Tuesday, September 29, 2009


Since the start of the summer I have cut down most of my supplements by half or more. Half the iodine, one third the Vitamin D, one third the zinc, one third the herbs for my liver. Before I’ve cut my vitamins down and then just had to increase them again a few weeks later when my symptoms flare up, but this time that hasn’t happened.

In fact, I am feeling better and better. After four months on Rocephin, things that used to tire me simply don’t, and my energy feels steadier throughout the day. I go to the gym and push myself and instead of collapsing later, I can feel my endurance improving.

I have moments when I catch myself in the simple reassurance of the strength returning to my body, and realize I have an unquestionable feeling this strength will get me over this illness. I imagine myself free of taking pills around the clock and going to doctors, and I wonder if I dare to trust that life will come through, just this once, on the promise it holds out to me. And then it turns to a prayer: O please, let things be straightforward this time.

Sunday, September 27, 2009


Carolyn Humpreys once sold me a fermented soy liquid that she considered an elixir. She had just received a shipment of this brownish grayish drink and told me I should try it for whatever problem I had at the moment. “It’s so nutritious. It stimulates your body to take care of whatever’s wrong,” she said.

My attitude towards supplements is mixed. On the one hand, the right supplement can work wonders for all sorts of problems, from headaches to insomnia to bad breath. On the other hand, once you’re up to twenty different supplements a day, the cost adds up as does the hassle of remembering to take them all at the right time. So when the prospect of taking a new supplement arises, I think twice.

In this instance, Carolyn’s enthusiasm for the soy elixir was so great that she won me over.

“The people I’ve put on it are doing really well. You might even be able to drop some of your other supplements just from being on this.”

I bought two bottles and put them in the refrigerator when I got home. When I opened one, I found the taste was a mix between old gym socks and cat piss.

Over the next week I tried to remember to take the soy stuff at the right time—or at any time. But since it was out of sight in the refrigerator, and since it tasted so disgusting, it was easy to forget. In the end I decided to accept reality: I wasn’t going to drink this stuff.

Carolyn was completely understanding at my next appointment, and took back the unopened bottle for a refund, but what to do with the opened bottle? I knew she couldn’t give me money for it, but I suggested she might have another patient who would want it—the stuff was expensive and I didn’t want it to go to waste.

“I’m not allowed to do it for health reasons,” she said. “What about the Poet?” The Poet [my boyfriend] was also Carolyn’s patient and just so happened to be out in the waiting room.

“But he doesn’t have Lyme. It can help him with ________?” I asked.

“Oh yeah,” Carolyn said. “It helps with all sorts of problems.”

I was still skeptical. “I don’t know, given the way it tastes it’s going to be hard to get him to take it.”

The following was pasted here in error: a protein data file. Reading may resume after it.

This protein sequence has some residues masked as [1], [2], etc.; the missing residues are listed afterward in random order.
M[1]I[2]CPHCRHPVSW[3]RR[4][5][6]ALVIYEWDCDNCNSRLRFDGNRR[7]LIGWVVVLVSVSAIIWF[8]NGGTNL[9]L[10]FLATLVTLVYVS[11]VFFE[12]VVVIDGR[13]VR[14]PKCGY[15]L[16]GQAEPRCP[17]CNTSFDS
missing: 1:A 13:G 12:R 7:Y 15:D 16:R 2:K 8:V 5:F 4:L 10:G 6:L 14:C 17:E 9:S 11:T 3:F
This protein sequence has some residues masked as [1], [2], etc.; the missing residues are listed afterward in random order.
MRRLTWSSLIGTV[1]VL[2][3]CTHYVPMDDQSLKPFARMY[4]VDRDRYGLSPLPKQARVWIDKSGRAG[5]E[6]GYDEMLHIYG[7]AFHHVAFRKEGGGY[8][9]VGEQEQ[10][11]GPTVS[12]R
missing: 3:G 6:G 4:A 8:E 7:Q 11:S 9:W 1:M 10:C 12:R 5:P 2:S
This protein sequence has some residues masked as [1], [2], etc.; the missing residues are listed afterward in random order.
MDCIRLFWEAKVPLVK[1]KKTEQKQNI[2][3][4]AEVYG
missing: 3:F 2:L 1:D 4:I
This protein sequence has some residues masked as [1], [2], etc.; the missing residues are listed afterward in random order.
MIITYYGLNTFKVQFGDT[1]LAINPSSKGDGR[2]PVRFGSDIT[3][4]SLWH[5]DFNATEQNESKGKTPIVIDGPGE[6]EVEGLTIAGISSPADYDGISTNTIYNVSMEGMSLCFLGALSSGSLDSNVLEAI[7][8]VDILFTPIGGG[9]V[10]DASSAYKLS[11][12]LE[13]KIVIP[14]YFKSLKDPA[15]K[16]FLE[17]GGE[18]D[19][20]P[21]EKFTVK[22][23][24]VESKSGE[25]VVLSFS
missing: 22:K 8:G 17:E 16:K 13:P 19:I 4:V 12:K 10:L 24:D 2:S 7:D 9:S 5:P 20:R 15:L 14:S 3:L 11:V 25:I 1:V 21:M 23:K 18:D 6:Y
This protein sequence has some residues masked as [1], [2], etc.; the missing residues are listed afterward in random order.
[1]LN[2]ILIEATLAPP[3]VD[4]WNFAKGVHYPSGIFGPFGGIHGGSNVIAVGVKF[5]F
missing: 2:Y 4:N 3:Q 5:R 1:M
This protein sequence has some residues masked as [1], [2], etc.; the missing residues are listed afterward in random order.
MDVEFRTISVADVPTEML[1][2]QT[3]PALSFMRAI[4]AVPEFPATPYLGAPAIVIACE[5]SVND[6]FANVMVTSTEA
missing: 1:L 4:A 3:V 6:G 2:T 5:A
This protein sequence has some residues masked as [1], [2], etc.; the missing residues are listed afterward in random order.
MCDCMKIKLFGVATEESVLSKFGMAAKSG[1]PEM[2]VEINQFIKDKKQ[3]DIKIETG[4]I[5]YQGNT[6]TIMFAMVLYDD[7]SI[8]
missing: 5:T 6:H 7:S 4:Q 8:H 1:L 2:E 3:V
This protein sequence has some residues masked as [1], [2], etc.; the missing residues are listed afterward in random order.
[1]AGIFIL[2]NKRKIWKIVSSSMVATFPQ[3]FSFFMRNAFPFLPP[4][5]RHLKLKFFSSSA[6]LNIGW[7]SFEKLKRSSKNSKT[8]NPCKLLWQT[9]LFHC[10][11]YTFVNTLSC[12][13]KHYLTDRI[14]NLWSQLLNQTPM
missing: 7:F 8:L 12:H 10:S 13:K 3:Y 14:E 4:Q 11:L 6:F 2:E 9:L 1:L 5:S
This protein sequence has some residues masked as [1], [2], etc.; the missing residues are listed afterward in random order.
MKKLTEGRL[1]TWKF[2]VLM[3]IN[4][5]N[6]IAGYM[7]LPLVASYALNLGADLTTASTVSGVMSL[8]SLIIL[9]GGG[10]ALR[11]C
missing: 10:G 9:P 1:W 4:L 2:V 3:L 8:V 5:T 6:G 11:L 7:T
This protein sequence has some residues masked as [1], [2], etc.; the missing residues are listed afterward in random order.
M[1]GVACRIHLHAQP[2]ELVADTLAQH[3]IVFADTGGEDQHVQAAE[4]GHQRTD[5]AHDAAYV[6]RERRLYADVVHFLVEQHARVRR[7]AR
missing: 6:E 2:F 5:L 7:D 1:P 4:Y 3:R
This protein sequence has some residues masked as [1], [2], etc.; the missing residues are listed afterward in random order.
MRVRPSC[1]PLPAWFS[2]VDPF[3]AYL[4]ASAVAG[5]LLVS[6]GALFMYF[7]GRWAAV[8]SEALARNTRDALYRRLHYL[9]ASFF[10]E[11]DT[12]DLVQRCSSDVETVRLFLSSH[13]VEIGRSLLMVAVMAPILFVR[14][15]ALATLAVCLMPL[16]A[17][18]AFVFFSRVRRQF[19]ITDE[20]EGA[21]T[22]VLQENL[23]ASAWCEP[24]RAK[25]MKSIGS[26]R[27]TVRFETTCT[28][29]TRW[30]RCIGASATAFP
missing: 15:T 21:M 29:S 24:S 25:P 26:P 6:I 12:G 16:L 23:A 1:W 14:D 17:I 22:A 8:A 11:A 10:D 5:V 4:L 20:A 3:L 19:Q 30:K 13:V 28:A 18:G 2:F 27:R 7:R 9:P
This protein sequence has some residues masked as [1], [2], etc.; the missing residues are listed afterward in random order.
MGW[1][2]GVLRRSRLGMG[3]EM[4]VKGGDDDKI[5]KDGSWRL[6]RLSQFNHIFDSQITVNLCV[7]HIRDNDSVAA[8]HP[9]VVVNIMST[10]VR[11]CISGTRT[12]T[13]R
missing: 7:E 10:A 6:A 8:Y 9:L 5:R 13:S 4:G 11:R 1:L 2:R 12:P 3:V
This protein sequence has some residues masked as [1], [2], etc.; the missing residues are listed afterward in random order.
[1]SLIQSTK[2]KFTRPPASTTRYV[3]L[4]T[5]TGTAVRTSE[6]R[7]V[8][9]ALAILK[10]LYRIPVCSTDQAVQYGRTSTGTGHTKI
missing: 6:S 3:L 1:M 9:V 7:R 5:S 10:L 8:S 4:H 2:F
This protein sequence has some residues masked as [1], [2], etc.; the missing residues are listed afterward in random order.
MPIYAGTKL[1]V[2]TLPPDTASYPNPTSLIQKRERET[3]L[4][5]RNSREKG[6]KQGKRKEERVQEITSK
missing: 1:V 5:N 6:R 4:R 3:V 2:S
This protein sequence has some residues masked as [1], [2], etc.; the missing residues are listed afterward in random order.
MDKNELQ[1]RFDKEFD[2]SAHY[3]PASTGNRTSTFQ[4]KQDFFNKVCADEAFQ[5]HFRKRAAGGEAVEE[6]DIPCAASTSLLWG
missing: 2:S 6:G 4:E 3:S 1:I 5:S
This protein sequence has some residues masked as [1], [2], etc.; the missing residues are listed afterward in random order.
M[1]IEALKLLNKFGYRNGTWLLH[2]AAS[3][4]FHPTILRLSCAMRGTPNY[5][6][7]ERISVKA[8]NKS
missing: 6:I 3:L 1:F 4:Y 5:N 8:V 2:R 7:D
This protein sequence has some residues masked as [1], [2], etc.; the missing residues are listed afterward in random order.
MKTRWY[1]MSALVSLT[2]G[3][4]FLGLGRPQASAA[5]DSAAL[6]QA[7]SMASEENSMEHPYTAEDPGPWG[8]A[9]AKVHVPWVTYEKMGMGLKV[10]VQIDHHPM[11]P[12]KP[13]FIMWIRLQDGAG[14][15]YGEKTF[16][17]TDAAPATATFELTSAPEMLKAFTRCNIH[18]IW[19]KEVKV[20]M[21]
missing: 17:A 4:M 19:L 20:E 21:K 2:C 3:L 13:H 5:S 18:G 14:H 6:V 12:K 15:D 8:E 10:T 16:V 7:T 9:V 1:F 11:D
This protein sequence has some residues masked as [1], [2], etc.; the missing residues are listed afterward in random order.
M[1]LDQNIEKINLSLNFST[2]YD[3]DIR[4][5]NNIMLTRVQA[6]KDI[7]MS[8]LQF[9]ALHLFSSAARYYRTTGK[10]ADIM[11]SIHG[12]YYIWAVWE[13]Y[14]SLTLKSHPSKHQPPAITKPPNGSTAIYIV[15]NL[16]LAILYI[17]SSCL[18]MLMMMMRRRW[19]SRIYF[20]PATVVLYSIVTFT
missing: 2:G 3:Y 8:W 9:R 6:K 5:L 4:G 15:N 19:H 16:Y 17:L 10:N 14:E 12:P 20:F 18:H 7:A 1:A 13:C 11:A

“You never know. Some people love the taste.”

“You’re kidding,” I said.

“No, if your body needs it, your brain can sometimes help you out. I have people who swear this tastes like chocolate. All kinds of people tell me supplements taste like chocolate.”

Feeling a bit like I was in a Life cereal ad, I followed Carolyn out to the waiting room and offered the soy beverage to the Poet.

“You might really like the way it tastes,” I said helpfully. He looked interested. We poured out a tablespoon and he put it to his lips. He swallowed.

“Well?” I said, eager to see if Carolyn’s theory was true, if this was a real elixir that would solve all the Poet’s problems, make his brain turbo charged and his body full of energy, sleeping soundly at night and waking each day full of happiness, and if that were the case, would his taste buds tell him the drink was like chocolate and cry out for more?

“Well?” I asked again.

“That’s disgusting,” The Poet said.

Carolyn nevertheless told him what a panacea it was, and since the price was right (free) he was enthusiastic about it. He even, if I recall correctly, gave me some money for it. We took it home again and he finished the bottle, and perhaps, among the other supplements he was taking, it contributed to the gain in health he had while he was going to Carolyn. Who knows.

Last night I remembered Carolyn and this incident. Around 10:30, I mixed up a drink of filtered water, powdered algae (cracked-cell-wall chlorella to be specific), a few drops of silica with sunflower oil, and a few drops of electrolytes. I drank it, as I do every night at bedtime.

Throughout my life I’ve had many memorable drinks: a Newcastle Brown Ale after a long rugby game, dark hot chocolate for breakfast at a hotel in Paris, the grapefruit soda sold at street stands in Buenos Aires, and in Mexico I liked to sweeten my cafĂ© con leche with the full-flavored black sugar I found at the market. But last night as I drank the mix of algae and silica, I thought, that tastes really good.

And then I realized that I had just thought that— about algae. It didn’t taste like chocolate, but it was good. I actually enjoyed it. Carolyn’s theory must be true after all.

Tuesday, September 22, 2009


When I started this blog, I imagined I would write things in real time. The problem with this idea is that real time is happening in real time. When David visits, I am face to face with my limitations, and also the breakthroughs I’ve had since his last visit, and I want to write it all down, but there isn’t a moment to make it to the computer. Likewise for so many days and moments, and this has been my pet frustration as I slowly, steadily recover from this terrible illness: not enough time to write. Days are still full of the hassle of being sick and having to constantly take care of my body, even as I have more strength and feel better throughout it all.

In DC Last week, amidst a few days of nausea, a weekend trip to dear friend's and packing my small personal pharmacy to head back to Seattle, I managed to do something I’ve been postponing for a long time: put together the two quilts I have been working on. This requires floor space. That is, somewhere besides my tiny apartment, so I got it done during the stay at my parents’. I asked my mom to take a picture, and haven’t had a chance to post it until now.